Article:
As far as I know, Beatrix Potter never wrote a tale about a pharmacist, but if she were alive today there would be no shortage of material to work with based on the verbal missiles being exchanged over the distribution of prescription drugs in Ontario. This time the dispute pits retail pharmacies against the provincial government which means Ontario taxpayers. In previous rounds we witnessed the brand name companies confronting generic manufacturers, and small pharmacies their larger rivals like Shoppers Drug Mart, Zellers and Walmart.
The focus of the present clash is the higher price of many generic drugs in Ontario and Canada than in most other developed countries with the following examples provided by the Ontario Ministry of Health – the percentages show how much the average prices of four drugs are lower in five other developed countries than in Ontario.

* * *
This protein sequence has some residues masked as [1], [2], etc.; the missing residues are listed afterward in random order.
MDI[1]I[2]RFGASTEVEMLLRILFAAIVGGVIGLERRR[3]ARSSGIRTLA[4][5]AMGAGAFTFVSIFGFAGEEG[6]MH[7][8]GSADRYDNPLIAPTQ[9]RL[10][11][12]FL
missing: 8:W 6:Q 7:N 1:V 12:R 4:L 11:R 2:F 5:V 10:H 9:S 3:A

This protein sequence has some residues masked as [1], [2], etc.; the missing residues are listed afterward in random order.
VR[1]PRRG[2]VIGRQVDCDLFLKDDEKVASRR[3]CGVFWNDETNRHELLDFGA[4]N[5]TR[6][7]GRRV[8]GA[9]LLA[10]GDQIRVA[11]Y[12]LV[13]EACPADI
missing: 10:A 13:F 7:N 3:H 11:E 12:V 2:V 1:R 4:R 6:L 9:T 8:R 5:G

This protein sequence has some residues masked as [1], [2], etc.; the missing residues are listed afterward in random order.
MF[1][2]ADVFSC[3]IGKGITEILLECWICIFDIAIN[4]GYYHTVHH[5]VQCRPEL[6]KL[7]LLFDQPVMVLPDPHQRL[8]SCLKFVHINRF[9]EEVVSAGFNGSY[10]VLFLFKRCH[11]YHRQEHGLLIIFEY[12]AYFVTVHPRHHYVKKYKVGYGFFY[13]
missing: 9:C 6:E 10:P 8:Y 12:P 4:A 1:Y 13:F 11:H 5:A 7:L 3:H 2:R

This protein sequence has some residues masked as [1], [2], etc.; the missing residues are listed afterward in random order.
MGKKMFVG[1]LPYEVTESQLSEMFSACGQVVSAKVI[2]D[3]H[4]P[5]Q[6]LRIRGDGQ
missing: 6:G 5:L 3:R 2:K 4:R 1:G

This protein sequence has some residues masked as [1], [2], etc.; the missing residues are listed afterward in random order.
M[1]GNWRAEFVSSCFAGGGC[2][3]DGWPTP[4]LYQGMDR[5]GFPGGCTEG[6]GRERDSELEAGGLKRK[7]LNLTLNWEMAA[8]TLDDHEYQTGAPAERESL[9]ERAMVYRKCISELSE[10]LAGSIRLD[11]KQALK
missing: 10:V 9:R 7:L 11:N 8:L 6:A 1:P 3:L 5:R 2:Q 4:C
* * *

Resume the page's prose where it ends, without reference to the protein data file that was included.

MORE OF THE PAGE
Enalapril (blood pressure) 82% lower
Gabapentin (epilepsy) 35% lower
Metformin (diabetes) 31% lower
Ranitidine (gastrointestinal disorder) 69% lower
In order to address this differential the Ontario government proposes to abolish the 20% professional allowance payment made by drug manufacturers to pharmacists for stocking and dispensing their generic drugs, an amount which is claimed to be pocketed by pharmacists and not passed on to consumers. Other parts of the legislation propose offsetting part of the loss by pharmacists being able to charge for dispensing health advice and for pharmacies in rural areas to receive additional payments.